Windstream Joins ONAP & Open Source Telco Movement Led by AT&T/ China

Windstream Communications has become a corporate member of the Open Network Automation Platform (ONAP) Linux Foundation project, joining an open-source technology initiative for the first time.

ONAP was formed through the merger of open source ECOMP (contributed by AT&T) and Open Orchestrator Project (OPEN-O), two of the largest open source networking initiatives.  It was the big hit of the 2017 Open Networking Summit as we reported in this blog post.

The ONAP Project is focused on creating a harmonized and comprehensive framework for real-time, policy-driven software automation of virtual network functions. ONAP includes participation by prominent networking suppliers and industry-leading service providers from around the world. It’s primary objective is to enable software, network, IT, and cloud providers and developers to rapidly create new services which can be monetized.

The ONAP draft architectural principles, presented at their May 2017 meeting at AT&T Bell Labs in NJ, can be read here.


“Combined with our rapid advances in SDN, Windstream’s participation in ONAP increases the value of our network for all of our customers, as we move to virtualization and cloud-based technologies that offer affordable and efficient next-generation services,” said Art Nichols, vice president of network architecture and technology for Windstream.

“For example, not only does our SDNow solution offer automation and accelerated service delivery, but it forges the path that will allow us to deliver flexible, on-demand services across our multi-vendor network ecosystem.”

“Traditionally, we have always worked with engineering groups and maybe a little bit with IT on the back side” in planning this kind of transition, Windstream’s Jeff Brown told Light Reading in an interview.

“In this new world, you are blending IT and engineering and a lot of crossover resources. So, from the IT perspective, [ONAP] was called out as a group that was taking the leadership role as far as developing open standard work with other companies we have similarities with and with some of our vendors as well.”

Windstream has been informally monitoring multiple open source efforts and supporting the concept of open source for some time now, Brown told Light Reading.  The move to more actively engage in orchestration through ONAP was driven by the growing influence of Windstream’s IT department in its transition to software-defined networking, he added.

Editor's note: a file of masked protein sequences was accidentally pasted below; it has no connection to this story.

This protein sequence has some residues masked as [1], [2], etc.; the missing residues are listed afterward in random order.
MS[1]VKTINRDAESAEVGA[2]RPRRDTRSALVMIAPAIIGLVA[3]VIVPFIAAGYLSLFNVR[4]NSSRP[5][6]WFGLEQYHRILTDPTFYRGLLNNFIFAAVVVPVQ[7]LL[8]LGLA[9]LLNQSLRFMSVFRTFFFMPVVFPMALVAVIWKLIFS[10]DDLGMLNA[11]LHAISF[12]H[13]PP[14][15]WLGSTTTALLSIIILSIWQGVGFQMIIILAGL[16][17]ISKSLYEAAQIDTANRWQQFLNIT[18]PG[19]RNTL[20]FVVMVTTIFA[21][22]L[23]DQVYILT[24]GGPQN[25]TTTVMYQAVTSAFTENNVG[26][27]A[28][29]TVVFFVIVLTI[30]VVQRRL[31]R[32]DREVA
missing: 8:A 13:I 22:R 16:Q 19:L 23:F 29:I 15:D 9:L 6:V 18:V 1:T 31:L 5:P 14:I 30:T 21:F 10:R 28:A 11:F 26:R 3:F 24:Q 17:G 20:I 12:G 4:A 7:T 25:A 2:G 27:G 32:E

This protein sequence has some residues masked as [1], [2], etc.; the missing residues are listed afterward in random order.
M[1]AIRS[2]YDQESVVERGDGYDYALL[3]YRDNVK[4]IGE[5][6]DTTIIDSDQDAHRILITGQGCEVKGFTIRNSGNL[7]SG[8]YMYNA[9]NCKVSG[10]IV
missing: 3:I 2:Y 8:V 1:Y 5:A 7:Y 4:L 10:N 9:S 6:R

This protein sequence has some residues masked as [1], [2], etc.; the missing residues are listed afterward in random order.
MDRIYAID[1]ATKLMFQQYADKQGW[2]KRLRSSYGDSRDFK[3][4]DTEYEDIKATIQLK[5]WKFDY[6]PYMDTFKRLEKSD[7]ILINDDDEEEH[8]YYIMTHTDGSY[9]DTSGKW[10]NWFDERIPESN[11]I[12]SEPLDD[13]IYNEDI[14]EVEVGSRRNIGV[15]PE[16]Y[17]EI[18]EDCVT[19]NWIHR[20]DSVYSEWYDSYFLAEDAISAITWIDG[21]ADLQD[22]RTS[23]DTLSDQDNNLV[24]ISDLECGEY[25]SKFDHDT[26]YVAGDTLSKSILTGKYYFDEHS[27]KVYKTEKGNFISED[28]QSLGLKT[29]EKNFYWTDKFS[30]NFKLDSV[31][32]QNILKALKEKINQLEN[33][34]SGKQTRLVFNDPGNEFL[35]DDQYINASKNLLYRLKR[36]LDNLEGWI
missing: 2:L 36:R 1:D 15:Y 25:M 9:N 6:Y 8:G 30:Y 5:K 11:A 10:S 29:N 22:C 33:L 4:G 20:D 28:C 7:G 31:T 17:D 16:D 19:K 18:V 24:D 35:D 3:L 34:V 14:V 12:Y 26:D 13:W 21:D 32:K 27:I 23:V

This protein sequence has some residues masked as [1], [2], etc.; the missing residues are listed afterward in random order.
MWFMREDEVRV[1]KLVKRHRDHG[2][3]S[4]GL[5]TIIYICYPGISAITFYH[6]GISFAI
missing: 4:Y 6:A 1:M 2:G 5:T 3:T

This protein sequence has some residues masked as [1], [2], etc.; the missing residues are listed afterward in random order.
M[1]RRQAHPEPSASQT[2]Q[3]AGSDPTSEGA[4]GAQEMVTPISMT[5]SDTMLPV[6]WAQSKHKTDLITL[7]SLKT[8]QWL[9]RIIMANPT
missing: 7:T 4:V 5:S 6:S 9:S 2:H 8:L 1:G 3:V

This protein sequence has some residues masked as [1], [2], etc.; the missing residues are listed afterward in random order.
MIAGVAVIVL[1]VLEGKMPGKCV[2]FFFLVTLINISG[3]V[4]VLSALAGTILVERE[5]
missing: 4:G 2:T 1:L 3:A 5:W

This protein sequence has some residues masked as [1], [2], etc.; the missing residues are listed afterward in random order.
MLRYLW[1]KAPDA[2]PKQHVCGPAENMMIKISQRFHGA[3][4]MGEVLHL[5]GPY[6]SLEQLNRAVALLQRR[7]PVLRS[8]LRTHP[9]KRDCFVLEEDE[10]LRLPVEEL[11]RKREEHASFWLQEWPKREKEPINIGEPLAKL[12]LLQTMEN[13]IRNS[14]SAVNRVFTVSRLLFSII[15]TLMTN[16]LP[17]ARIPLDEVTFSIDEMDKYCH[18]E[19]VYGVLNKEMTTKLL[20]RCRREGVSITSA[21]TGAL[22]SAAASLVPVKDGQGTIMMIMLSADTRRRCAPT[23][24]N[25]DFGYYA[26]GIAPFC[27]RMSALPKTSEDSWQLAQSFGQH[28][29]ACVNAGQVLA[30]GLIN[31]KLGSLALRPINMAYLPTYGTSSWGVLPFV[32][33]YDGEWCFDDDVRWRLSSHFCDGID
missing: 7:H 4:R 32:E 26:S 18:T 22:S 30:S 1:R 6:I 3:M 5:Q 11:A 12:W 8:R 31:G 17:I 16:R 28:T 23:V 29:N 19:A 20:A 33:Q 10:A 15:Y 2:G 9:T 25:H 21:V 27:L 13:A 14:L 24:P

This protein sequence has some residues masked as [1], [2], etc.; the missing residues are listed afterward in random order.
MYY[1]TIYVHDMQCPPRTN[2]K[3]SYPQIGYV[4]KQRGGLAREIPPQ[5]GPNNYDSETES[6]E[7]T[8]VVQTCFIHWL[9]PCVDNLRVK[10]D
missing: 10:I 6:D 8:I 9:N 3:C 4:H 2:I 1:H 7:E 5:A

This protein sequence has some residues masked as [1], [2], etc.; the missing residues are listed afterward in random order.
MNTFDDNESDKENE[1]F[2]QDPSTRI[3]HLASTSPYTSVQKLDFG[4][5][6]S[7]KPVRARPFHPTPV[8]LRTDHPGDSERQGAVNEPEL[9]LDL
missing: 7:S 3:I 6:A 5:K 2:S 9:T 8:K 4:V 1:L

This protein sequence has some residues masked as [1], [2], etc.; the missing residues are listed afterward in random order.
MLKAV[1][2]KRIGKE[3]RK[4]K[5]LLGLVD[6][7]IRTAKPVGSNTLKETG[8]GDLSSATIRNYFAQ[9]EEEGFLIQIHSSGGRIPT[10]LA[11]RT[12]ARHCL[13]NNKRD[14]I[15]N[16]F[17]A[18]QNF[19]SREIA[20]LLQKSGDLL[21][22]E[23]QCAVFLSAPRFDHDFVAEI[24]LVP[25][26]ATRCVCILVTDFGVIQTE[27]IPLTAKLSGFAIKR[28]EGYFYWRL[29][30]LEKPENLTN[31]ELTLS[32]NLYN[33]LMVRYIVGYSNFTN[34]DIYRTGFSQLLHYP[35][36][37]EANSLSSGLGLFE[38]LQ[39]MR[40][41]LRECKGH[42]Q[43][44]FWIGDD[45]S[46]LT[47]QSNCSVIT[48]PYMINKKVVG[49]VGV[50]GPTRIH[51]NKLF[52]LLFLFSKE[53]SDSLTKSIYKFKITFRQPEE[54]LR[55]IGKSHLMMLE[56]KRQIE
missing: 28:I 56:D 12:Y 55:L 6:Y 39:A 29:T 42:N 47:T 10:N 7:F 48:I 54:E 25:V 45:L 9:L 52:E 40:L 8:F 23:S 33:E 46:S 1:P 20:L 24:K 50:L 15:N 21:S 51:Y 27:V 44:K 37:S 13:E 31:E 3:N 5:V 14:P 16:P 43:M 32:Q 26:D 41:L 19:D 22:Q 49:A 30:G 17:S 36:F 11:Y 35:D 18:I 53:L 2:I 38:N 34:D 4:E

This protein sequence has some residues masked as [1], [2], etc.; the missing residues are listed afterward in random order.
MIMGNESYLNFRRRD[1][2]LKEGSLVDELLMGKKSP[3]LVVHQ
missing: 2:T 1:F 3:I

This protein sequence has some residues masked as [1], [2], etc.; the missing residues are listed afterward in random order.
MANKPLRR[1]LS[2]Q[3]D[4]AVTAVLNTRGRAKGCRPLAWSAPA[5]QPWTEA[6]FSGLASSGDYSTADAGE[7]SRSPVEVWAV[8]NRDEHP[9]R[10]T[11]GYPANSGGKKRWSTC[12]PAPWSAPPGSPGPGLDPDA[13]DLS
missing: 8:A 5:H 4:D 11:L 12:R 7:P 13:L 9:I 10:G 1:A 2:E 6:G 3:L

“In any type of industry forum, whether standards-based or not, you have to make the determination of what kind of resources you can dedicate to it,” Brown notes. Having just come out of meetings around MEF and proofs-of-concept for its 2017 event, he says the same discussions come up there. “We don’t have groups allocated that can do that type of thing and work with vendors,” he says.

Windstream is the third North American service provider to join, after AT&T and Bell Canada Enterprises. ONAP now has 17 platinum and 22 silver members. The other service providers signed onto this Linux Foundation project include China Mobile, China Telecom, Orange, China Unicom and PCCW.
Carol Wilson of Light Reading opined that Windstream is likely to start off with ONAP as more of an observer than a leader. “Although that may change over time,” Brown said.  The next ONAP meeting is being held in China, and Brown is unsure whether the company will send a representative as a result.
“That [long distance travel] would be highly unusual for us.” Brown added that joining ONAP and getting more involved over time is nonetheless important because of the need to speed up the process of getting to industry consensus, moving faster than the traditional telecom standards process.
“It’s no doubt that waiting for standards to develop in the traditional telecom community can be quite painstaking….We have seen other greenfield entrants, hyperscale companies, come in with an open source approach with no standards and make a huge commercial presence, impacting markets in a big way very quickly.  That is the kind of agility and nimbleness we need to thrive in the industry.”
In the long run, open source “is just a means to an end to be able to provide our solutions,” he told Light Reading, enabling the telecom industry to coalesce “around things similar to what we are seeing [with] all the web-scale providers.”

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